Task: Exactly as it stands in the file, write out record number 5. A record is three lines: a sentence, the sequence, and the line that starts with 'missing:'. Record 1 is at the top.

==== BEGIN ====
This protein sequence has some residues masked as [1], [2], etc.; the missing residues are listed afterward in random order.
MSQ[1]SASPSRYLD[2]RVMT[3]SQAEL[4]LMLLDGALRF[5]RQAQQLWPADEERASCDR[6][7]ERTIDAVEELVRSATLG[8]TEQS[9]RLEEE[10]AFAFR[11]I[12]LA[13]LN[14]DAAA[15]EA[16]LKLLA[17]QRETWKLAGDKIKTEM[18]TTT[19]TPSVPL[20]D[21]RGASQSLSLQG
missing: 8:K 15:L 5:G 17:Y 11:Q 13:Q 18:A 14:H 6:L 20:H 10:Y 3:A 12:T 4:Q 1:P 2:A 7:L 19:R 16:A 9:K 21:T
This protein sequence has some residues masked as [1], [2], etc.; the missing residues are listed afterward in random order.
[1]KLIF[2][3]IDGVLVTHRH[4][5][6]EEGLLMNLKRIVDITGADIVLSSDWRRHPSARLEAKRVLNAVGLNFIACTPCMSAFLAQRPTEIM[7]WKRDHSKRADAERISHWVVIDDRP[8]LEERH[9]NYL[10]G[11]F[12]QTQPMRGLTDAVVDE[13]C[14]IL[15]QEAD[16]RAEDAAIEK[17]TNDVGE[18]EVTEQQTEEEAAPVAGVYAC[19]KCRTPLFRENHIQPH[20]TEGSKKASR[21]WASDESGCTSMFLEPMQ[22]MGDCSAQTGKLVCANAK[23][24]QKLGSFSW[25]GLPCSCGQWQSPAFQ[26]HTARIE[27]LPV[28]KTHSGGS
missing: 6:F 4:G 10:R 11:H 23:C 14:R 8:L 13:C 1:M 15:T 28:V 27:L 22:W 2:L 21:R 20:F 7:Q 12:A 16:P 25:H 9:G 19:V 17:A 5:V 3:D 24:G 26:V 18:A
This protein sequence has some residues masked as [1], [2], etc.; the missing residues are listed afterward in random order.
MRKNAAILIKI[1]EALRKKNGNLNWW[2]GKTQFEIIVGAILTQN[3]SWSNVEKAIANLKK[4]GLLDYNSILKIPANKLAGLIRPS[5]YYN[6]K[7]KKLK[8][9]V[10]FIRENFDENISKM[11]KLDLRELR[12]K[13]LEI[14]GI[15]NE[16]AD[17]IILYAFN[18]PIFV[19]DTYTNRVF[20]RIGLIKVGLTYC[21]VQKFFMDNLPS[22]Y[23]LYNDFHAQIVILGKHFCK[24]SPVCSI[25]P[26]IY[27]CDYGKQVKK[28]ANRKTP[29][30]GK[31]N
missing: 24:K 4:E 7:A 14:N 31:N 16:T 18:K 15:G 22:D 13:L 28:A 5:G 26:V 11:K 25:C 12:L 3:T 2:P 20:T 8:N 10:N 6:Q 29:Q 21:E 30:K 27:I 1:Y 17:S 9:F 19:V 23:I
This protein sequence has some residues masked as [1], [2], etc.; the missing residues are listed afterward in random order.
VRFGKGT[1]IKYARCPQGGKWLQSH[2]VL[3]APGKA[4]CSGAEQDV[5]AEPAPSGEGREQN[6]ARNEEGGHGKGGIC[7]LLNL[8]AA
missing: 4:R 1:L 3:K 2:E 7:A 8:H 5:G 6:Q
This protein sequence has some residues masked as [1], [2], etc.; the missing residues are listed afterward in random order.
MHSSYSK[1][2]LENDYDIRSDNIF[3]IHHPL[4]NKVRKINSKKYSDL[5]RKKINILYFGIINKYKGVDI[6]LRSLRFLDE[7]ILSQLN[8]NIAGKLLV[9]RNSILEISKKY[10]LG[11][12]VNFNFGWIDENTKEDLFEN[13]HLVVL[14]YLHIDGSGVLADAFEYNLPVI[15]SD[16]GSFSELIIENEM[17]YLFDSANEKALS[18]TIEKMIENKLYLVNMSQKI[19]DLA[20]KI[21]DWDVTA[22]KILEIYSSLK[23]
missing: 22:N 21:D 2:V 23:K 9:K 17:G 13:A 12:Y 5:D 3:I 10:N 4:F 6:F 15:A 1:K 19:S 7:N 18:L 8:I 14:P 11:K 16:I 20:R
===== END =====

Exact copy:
This protein sequence has some residues masked as [1], [2], etc.; the missing residues are listed afterward in random order.
MHSSYSK[1][2]LENDYDIRSDNIF[3]IHHPL[4]NKVRKINSKKYSDL[5]RKKINILYFGIINKYKGVDI[6]LRSLRFLDE[7]ILSQLN[8]NIAGKLLV[9]RNSILEISKKY[10]LG[11][12]VNFNFGWIDENTKEDLFEN[13]HLVVL[14]YLHIDGSGVLADAFEYNLPVI[15]SD[16]GSFSELIIENEM[17]YLFDSANEKALS[18]TIEKMIENKLYLVNMSQKI[19]DLA[20]KI[21]DWDVTA[22]KILEIYSSLK[23]
missing: 22:N 21:D 2:V 23:K 9:K 17:G 13:A 12:Y 5:D 3:I 10:N 4:F 6:F 15:A 1:K 19:S 7:N 18:L 8:I 14:P 11:K 16:I 20:R